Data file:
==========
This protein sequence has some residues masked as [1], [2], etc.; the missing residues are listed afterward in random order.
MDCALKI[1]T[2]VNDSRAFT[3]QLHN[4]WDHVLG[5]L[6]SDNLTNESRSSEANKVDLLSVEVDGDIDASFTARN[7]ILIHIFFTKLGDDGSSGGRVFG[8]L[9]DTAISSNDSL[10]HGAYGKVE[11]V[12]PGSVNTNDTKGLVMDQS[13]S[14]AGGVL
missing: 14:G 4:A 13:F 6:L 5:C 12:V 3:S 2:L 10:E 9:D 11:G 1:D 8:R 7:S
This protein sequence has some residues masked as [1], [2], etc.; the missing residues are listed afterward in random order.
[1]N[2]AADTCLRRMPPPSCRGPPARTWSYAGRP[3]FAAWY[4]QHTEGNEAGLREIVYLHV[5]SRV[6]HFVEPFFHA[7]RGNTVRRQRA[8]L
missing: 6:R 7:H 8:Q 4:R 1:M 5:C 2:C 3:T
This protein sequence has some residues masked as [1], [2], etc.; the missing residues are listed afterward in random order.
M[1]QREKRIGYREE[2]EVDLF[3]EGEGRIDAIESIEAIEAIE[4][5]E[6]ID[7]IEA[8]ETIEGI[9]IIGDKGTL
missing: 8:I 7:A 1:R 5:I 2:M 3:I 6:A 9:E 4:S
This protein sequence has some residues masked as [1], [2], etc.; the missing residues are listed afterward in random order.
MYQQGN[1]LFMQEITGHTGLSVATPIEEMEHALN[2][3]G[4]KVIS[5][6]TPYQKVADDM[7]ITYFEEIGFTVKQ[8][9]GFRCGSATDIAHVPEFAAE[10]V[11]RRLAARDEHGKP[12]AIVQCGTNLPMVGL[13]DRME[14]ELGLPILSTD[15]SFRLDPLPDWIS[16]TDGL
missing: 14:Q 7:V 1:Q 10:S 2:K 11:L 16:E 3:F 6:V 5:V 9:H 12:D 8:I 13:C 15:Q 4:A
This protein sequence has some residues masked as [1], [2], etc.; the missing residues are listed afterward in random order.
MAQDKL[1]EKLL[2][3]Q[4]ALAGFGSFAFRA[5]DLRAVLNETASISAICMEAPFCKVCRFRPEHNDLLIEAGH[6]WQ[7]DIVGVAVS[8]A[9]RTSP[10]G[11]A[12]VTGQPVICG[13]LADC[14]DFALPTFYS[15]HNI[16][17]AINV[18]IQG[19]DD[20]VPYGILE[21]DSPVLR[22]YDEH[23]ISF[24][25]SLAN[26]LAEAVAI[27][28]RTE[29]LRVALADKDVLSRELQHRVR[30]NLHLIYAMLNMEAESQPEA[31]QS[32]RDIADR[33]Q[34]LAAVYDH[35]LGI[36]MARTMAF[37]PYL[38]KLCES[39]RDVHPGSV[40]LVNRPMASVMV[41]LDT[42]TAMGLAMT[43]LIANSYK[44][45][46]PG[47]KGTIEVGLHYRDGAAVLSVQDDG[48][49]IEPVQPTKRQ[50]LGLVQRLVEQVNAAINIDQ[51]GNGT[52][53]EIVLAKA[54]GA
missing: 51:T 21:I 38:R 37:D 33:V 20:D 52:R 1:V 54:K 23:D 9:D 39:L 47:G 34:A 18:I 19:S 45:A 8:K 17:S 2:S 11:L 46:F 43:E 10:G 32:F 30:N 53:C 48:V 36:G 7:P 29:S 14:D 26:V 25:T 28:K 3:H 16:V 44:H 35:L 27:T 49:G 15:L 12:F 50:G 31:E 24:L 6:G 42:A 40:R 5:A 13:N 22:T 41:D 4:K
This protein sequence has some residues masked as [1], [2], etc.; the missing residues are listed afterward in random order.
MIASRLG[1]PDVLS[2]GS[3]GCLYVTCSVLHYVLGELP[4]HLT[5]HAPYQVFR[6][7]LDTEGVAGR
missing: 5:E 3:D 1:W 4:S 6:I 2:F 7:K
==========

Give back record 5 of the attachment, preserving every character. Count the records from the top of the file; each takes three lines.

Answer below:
This protein sequence has some residues masked as [1], [2], etc.; the missing residues are listed afterward in random order.
MAQDKL[1]EKLL[2][3]Q[4]ALAGFGSFAFRA[5]DLRAVLNETASISAICMEAPFCKVCRFRPEHNDLLIEAGH[6]WQ[7]DIVGVAVS[8]A[9]RTSP[10]G[11]A[12]VTGQPVICG[13]LADC[14]DFALPTFYS[15]HNI[16][17]AINV[18]IQG[19]DD[20]VPYGILE[21]DSPVLR[22]YDEH[23]ISF[24][25]SLAN[26]LAEAVAI[27][28]RTE[29]LRVALADKDVLSRELQHRVR[30]NLHLIYAMLNMEAESQPEA[31]QS[32]RDIADR[33]Q[34]LAAVYDH[35]LGI[36]MARTMAF[37]PYL[38]KLCES[39]RDVHPGSV[40]LVNRPMASVMV[41]LDT[42]TAMGLAMT[43]LIANSYK[44][45][46]PG[47]KGTIEVGLHYRDGAAVLSVQDDG[48][49]IEPVQPTKRQ[50]LGLVQRLVEQVNAAINIDQ[51]GNGT[52][53]EIVLAKA[54]GA
missing: 51:T 21:I 38:R 37:D 33:V 20:D 52:R 1:V 54:K 23:D 9:D 39:L 47:G 34:A 18:I 19:S 45:A 8:K 17:S 2:S 11:L 46:F 43:E 10:G 32:F 30:N 53:C 48:V 36:G 7:P 29:S 14:D 26:V 25:T 28:K 3:H 16:V 44:H 35:L 27:T 49:G 15:L 12:F 50:G 31:E 24:L 6:G 42:A 40:R 5:A 13:N 22:T 41:D 4:K